Last week we discussed some of the ways we can overcome the hesitation that Scouts and families may have at joining a troop. After as much as five years in Cub Scouts, preparing to become Boy Scouts, most boys will be looking forward to joining the adventure, and their parents will be coming with them.
The next challenge for new Scouts joining your troop is keeping them engaged and involved. Continue reading “A warm Scouting handshake”
We’re into the time when our Webelos brethren have made or are making the decision about continuing on in Boy Scouting. There’s always a range of interest levels among our incoming Scouts. In my experience, about half are coming over with great enthusiasm and are looking forward to the adventures ahead, earning ranks, going on campouts, and having fun with their friends. The other half approach with some level of trepidation – not knowing what lies ahead, apprehensive about the outdoor experience, wondering just what they’re getting into or being befuddled by the changes the Boy Scout program brings. Continue reading ““And,” not “or””
When perfectly-engaged and enthusiastic Cub Scouts just don’t make the transition to Boy Scouts, opting for heavier involvement in sports or other activities instead, you have to wonder why.
Is it because of something they didn’t get out of Scouting? That’s probably not the case, because they stuck with Cub Scouts all the way through.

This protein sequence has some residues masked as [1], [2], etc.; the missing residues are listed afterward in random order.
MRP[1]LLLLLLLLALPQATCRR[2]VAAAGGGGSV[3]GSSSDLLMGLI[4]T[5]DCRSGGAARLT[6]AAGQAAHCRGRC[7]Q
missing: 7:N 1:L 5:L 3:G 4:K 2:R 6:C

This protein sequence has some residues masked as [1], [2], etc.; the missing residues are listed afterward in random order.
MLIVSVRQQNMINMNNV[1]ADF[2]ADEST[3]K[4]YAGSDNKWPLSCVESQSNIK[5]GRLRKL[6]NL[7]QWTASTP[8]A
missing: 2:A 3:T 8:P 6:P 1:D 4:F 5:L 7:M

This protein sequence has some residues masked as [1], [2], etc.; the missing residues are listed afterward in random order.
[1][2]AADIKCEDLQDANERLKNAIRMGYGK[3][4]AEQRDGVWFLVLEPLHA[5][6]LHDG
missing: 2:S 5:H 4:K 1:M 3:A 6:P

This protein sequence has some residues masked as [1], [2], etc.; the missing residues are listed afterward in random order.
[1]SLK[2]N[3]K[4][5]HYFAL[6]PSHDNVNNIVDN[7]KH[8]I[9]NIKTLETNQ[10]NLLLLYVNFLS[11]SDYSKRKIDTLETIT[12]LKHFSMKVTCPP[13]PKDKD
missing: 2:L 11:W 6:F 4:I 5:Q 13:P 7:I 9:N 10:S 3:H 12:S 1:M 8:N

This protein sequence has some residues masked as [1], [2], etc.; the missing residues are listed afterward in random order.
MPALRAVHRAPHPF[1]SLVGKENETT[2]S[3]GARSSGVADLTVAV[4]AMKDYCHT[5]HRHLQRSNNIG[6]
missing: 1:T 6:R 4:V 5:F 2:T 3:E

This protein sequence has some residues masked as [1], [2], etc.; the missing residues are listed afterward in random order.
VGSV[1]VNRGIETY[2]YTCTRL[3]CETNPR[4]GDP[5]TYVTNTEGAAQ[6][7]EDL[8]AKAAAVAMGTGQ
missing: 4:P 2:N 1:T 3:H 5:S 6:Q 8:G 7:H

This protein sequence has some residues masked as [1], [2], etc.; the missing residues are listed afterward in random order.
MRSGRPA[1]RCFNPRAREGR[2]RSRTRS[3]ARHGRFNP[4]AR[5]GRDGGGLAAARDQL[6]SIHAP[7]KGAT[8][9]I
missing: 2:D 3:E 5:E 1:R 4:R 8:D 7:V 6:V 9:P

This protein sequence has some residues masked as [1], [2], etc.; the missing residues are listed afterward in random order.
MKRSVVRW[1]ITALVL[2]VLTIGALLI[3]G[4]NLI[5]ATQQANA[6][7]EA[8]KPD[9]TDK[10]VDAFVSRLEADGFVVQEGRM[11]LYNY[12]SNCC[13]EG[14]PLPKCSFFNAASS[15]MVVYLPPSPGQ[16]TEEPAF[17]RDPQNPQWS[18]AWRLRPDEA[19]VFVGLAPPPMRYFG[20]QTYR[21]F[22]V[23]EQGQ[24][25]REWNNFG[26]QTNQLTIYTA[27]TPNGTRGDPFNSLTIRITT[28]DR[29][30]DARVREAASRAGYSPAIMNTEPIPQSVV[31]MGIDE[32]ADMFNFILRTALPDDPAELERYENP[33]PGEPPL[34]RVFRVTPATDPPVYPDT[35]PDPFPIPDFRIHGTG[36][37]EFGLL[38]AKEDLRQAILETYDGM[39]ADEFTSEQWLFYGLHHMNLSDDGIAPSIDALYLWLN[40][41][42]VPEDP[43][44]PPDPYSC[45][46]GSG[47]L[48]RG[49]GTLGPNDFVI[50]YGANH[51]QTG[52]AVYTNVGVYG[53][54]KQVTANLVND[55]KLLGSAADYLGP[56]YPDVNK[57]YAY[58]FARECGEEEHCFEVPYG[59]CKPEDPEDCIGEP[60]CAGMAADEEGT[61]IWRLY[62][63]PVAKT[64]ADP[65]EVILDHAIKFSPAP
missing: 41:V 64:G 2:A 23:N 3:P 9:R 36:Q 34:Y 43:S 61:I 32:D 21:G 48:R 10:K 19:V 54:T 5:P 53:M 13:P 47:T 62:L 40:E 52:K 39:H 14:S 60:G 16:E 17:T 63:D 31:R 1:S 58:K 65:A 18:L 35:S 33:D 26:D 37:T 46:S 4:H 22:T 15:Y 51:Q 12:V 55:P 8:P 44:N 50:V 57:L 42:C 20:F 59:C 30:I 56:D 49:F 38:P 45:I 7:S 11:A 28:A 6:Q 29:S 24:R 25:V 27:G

Do they lose interest? That may be part of it, because either they or their parents can’t see doing another six or seven years of field trips to the fire station or overnight sleepovers at the science center. Continue reading “Is Scouting invisible?”
Sometimes the hardest thing to do is to decide to do the right thing.
Every year we get a handful of Scouts who decide, for one reason or another, not to continue in Scouting. They decide that they’d rather play sports, or are heavily involved in music, robotics or other activities. They think that there isn’t any time left for Scouting.
For many, it takes a stretch of faith to understand the benefits of the Scouting program for our sons. This is especially true in a troop where youth leadership is given lip service, where the adults take a larger-than-necessary role in troop operations and planning, and where troop meetings and campouts seem more like Scout school than a training ground for future leaders at a youth level. Continue reading “Walking away is easy”
Each year, when we recharter, we may find that there are a handful of Scouts who, for various reasons, don’t return. Often, these are boys we haven’t seen active in some time; usually they are first-year members who crossed over the previous winter or spring, but sometimes they’re older boys who have been flying under the radar for some time and finally decide to quit. Continue reading “Why do Scouts leave?”